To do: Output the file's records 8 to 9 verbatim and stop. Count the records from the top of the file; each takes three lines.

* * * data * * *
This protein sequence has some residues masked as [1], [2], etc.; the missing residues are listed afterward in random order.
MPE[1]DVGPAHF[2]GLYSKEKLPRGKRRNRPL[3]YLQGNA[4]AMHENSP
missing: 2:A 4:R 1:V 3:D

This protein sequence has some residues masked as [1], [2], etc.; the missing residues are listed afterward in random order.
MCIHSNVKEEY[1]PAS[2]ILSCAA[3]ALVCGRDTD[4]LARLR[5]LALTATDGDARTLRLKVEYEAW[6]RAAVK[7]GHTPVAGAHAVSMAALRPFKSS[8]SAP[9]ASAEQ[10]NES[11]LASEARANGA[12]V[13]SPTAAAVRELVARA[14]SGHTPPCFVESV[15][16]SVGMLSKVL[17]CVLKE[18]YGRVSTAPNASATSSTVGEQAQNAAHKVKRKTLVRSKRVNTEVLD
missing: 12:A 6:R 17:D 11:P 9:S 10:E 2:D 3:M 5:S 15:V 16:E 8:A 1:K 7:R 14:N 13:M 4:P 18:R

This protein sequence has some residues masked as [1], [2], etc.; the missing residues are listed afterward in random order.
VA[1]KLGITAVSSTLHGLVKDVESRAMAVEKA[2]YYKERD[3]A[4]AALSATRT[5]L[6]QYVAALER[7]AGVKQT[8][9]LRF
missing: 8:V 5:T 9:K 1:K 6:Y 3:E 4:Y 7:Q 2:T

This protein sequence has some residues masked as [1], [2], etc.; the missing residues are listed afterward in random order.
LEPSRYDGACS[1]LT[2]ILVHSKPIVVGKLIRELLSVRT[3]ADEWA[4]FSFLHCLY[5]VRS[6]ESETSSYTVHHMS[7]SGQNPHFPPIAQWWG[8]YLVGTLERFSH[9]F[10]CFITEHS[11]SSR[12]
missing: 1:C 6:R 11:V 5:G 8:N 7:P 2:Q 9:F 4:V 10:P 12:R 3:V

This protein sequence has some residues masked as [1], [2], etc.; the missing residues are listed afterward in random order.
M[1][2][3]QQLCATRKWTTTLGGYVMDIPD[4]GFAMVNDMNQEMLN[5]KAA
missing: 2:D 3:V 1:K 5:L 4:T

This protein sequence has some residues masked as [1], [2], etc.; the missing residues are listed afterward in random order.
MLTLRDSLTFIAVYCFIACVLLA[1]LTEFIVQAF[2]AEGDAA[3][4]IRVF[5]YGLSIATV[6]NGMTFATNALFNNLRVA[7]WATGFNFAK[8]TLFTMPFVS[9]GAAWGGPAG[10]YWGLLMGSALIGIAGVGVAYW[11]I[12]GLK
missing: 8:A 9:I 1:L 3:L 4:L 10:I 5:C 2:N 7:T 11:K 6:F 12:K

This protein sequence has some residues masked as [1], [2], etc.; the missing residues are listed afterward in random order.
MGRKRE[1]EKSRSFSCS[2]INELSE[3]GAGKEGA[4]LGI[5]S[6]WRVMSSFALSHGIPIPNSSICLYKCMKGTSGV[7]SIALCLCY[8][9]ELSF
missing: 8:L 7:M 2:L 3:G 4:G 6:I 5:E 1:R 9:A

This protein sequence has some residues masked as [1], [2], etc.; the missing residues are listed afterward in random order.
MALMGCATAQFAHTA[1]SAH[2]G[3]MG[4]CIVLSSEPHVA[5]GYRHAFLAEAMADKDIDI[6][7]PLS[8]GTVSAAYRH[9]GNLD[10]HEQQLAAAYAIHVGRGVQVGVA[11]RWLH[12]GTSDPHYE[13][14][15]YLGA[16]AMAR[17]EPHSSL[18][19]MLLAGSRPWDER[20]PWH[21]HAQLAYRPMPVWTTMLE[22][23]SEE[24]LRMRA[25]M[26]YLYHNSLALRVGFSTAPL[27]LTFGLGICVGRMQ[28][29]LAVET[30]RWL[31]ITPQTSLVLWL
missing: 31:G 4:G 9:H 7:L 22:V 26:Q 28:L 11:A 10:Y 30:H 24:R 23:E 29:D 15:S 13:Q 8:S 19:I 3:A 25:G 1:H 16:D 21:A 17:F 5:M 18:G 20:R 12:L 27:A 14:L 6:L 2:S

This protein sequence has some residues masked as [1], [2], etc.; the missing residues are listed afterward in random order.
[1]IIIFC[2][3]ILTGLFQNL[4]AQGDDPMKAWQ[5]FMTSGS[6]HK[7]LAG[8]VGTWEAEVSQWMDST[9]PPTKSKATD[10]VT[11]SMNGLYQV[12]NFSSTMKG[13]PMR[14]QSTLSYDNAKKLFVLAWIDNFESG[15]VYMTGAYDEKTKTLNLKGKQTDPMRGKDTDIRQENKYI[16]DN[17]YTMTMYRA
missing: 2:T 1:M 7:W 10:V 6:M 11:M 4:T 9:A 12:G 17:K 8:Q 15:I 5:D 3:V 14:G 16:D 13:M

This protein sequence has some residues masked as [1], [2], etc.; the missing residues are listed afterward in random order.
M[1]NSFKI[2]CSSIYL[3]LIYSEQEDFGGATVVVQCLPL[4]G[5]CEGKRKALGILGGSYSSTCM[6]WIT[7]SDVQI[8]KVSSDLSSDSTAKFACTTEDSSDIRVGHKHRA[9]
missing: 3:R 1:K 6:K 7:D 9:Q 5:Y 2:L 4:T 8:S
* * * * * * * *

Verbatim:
This protein sequence has some residues masked as [1], [2], etc.; the missing residues are listed afterward in random order.
MALMGCATAQFAHTA[1]SAH[2]G[3]MG[4]CIVLSSEPHVA[5]GYRHAFLAEAMADKDIDI[6][7]PLS[8]GTVSAAYRH[9]GNLD[10]HEQQLAAAYAIHVGRGVQVGVA[11]RWLH[12]GTSDPHYE[13][14][15]YLGA[16]AMAR[17]EPHSSL[18][19]MLLAGSRPWDER[20]PWH[21]HAQLAYRPMPVWTTMLE[22][23]SEE[24]LRMRA[25]M[26]YLYHNSLALRVGFSTAPL[27]LTFGLGICVGRMQ[28][29]LAVET[30]RWL[31]ITPQTSLVLWL
missing: 31:G 4:G 9:H 7:L 22:V 26:Q 28:L 11:A 10:Y 30:H 24:R 23:E 29:D 15:S 13:Q 8:S 19:I 3:A 25:G 1:H 16:D 21:A 17:F 5:M 18:G 20:R 12:L 27:A 14:L 6:L 2:S

This protein sequence has some residues masked as [1], [2], etc.; the missing residues are listed afterward in random order.
[1]IIIFC[2][3]ILTGLFQNL[4]AQGDDPMKAWQ[5]FMTSGS[6]HK[7]LAG[8]VGTWEAEVSQWMDST[9]PPTKSKATD[10]VT[11]SMNGLYQV[12]NFSSTMKG[13]PMR[14]QSTLSYDNAKKLFVLAWIDNFESG[15]VYMTGAYDEKTKTLNLKGKQTDPMRGKDTDIRQENKYI[16]DN[17]YTMTMYRA
missing: 2:T 1:M 7:W 10:V 6:M 11:M 4:T 9:A 12:G 17:K 8:Q 15:I 5:D 3:V 14:G 16:D 13:M